At the end of January, Americans faced a polar vortex. Madison was hit with minus 26 degree weather, making Jan. 30 the coldest day in nearly 100 years. When brutal winter weather rears its head, so does the classic phrase: “If global warming is real, why is it so cold outside?”
More often than not, people wrongly use the phrase “global warming” in reference to climate change. There tends to be confusion around these two phrases, as scientists’ terminology has changed over the decades. While climate change and global warming are used interchangeably, there is a distinction to be made and misconceptions to be cleared up.
“Global warming refers to the rise in global temperatures due mainly to the increasing concentrations of greenhouse gases in the atmosphere,” the U.S. Geological Survey said. “Climate change refers to the increasing changes in the measures of climate over a long period of time — including precipitation, temperature and wind patterns.”
In short, global warming is an aspect of climate change. Climate change is multifaceted and affects animal species, the polar region, forests, bodies of water and us. Those who generalize the world’s changing environment as “global warming” are mistaken and risk the chance of spreading misinformation.
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For an example of someone who doesn’t fully know the difference between climate change and global warming, look no further than President Donald Trump. In several tweets from 2015, he mocked the idea of global warming.
“Record low temperatures and massive amounts of snow. Where the hell is GLOBAL WARMING?” Trump tweeted.
And it seems he hasn’t learned — just this month, Trump questioned the existence of global warming again.
In fact, according to NASA and NOAA, 2018 ranked as the 4th hottest year on record, with the last five years all falling in the top five hottest years on record.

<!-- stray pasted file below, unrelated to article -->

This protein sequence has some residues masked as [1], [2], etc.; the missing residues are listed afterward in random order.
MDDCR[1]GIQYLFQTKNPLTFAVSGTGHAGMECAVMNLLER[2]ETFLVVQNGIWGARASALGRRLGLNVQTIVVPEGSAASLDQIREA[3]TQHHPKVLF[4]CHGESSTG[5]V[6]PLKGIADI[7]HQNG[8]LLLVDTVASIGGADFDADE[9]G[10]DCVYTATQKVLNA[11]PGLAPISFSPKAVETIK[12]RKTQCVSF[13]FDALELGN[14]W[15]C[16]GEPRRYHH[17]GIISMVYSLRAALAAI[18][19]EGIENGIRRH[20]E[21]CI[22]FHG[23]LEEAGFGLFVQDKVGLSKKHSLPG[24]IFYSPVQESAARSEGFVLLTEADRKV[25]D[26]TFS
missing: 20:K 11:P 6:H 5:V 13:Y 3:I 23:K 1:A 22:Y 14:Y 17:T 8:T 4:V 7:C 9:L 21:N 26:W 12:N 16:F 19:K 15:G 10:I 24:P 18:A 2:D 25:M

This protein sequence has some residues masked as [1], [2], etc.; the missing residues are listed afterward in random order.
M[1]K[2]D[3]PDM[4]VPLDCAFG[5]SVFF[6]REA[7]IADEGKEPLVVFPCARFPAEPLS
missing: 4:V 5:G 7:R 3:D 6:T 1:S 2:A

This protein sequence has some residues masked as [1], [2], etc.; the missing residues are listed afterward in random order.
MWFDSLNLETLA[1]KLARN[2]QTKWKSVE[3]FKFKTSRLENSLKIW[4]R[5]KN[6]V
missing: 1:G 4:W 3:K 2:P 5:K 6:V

“2018 is consistent with the long term warming trend,” Zeke Hausfather, a research scientist with Berkeley Earth, said. “It’s significantly warmer than any of the years before 2015. There’s still this big bump up after 2014, and 2015, 2016, 2017 and 2018 are all in a class of their own.”
But overuse of the term “global warming” without acknowledgment of the broader issue — climate change — allows climate change skeptics space to easily dismiss the problem when the temperature plummets below zero.
Even though the planet is getting warmer, cold weather still comes into play regionally. Our weather is a result of Earth’s tilted axis as it revolves around the sun. During winter, the northern hemisphere is tilted away from the sun, making temperatures lower. Climate change cannot affect the earth’s tilt, meaning that winters will most likely stay cold. What climate change can impact, however, is the extremity of the weather. Increased ocean evaporation leads to heavier rain and snow falls, and therefore life-threatening flooding and tornadoes.
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If people continue to dismiss global warming simply because it’s not warm outside, they will believe that no action needs to be taken. They will not only ignore legislation and dismiss news sources, people might refuse to do simple tasks to prevent the impending damage that climate change will inevitably cause.
This ignorance is not quite the same as not watching the news and not being affected by overseas crises. If people ignore climate change, chances are, its urgency will only escalate. United Nations International Children’s Emergency Fund projects that by 2040, 1 in 4 children worldwide will live in areas with extremely limited water resources, resulting in higher chances of disease, malnutrition and death.
While it’s a bit dramatic to immediately assume misusing the phrase global warming will create devastating world effects, educating the public and clearing up misconceptions is a vital step in preserving our world. A simple Google search can clear the air for many, hopefully urging them to literally clear the air.
It often feels like there’s not much we can do to prevent the impending doom on our planet. The first step is education. People need to know the real, scientific facts of climate change and not just assume that subzero temperatures mean there is no problem at hand.
Keagan Schlosser ([email protected]) is a freshman majoring in communications.